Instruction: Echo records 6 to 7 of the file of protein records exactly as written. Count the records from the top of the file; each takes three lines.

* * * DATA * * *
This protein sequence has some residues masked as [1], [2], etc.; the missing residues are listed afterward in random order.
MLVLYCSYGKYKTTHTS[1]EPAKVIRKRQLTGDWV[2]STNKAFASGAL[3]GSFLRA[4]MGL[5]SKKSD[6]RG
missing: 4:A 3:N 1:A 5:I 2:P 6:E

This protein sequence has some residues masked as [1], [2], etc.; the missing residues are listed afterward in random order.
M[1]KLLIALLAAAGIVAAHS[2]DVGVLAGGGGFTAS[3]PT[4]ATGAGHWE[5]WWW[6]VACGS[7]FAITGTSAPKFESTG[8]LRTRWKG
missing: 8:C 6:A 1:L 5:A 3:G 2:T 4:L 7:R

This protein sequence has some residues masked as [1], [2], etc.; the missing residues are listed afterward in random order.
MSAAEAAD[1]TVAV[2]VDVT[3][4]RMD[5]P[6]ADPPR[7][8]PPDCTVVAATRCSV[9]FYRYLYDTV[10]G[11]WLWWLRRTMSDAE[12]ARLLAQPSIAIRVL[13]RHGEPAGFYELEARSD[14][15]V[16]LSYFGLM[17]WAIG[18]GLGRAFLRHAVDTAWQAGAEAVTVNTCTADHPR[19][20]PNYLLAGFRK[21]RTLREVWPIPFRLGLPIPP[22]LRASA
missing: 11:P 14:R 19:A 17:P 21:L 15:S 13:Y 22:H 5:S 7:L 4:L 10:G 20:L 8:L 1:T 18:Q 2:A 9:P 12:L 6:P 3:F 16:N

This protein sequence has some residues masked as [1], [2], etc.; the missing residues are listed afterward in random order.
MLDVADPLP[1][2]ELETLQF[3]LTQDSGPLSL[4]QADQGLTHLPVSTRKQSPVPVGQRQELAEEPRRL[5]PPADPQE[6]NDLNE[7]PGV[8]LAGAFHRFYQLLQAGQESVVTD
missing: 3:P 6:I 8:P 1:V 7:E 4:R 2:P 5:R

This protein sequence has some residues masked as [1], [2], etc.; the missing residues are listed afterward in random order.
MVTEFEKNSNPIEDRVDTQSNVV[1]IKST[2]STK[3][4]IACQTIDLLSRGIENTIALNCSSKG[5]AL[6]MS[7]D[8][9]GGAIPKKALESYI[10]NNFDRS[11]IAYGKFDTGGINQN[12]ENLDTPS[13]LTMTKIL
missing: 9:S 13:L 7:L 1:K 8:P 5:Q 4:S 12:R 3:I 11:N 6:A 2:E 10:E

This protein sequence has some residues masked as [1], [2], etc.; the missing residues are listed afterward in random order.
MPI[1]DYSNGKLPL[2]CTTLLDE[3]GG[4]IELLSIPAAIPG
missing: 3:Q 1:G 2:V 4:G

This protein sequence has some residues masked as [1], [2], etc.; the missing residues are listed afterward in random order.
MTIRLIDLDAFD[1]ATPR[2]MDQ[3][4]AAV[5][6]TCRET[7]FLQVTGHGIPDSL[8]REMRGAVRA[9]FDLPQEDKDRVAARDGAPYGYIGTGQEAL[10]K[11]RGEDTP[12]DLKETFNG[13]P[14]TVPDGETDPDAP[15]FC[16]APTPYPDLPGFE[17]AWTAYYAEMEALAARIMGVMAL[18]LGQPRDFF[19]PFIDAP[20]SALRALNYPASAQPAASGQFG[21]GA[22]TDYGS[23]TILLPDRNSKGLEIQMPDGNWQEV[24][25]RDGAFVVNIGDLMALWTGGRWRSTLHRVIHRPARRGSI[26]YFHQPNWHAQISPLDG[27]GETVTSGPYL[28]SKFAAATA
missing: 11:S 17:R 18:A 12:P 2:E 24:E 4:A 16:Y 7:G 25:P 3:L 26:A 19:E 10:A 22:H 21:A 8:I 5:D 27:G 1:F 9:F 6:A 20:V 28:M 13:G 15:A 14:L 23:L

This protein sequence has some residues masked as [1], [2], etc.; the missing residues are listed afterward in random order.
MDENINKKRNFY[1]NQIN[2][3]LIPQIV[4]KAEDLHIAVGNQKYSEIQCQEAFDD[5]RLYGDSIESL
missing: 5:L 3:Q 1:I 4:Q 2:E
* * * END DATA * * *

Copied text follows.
This protein sequence has some residues masked as [1], [2], etc.; the missing residues are listed afterward in random order.
MPI[1]DYSNGKLPL[2]CTTLLDE[3]GG[4]IELLSIPAAIPG
missing: 3:Q 1:G 2:V 4:G

This protein sequence has some residues masked as [1], [2], etc.; the missing residues are listed afterward in random order.
MTIRLIDLDAFD[1]ATPR[2]MDQ[3][4]AAV[5][6]TCRET[7]FLQVTGHGIPDSL[8]REMRGAVRA[9]FDLPQEDKDRVAARDGAPYGYIGTGQEAL[10]K[11]RGEDTP[12]DLKETFNG[13]P[14]TVPDGETDPDAP[15]FC[16]APTPYPDLPGFE[17]AWTAYYAEMEALAARIMGVMAL[18]LGQPRDFF[19]PFIDAP[20]SALRALNYPASAQPAASGQFG[21]GA[22]TDYGS[23]TILLPDRNSKGLEIQMPDGNWQEV[24][25]RDGAFVVNIGDLMALWTGGRWRSTLHRVIHRPARRGSI[26]YFHQPNWHAQISPLDG[27]GETVTSGPYL[28]SKFAAATA
missing: 11:S 17:R 18:A 12:P 2:E 24:E 4:A 16:Y 7:G 25:P 3:L 26:A 19:E 10:A 22:H 21:A 8:I 5:D 27:G 1:F 9:F 6:A 20:V 28:M 13:G 15:A 14:L 23:L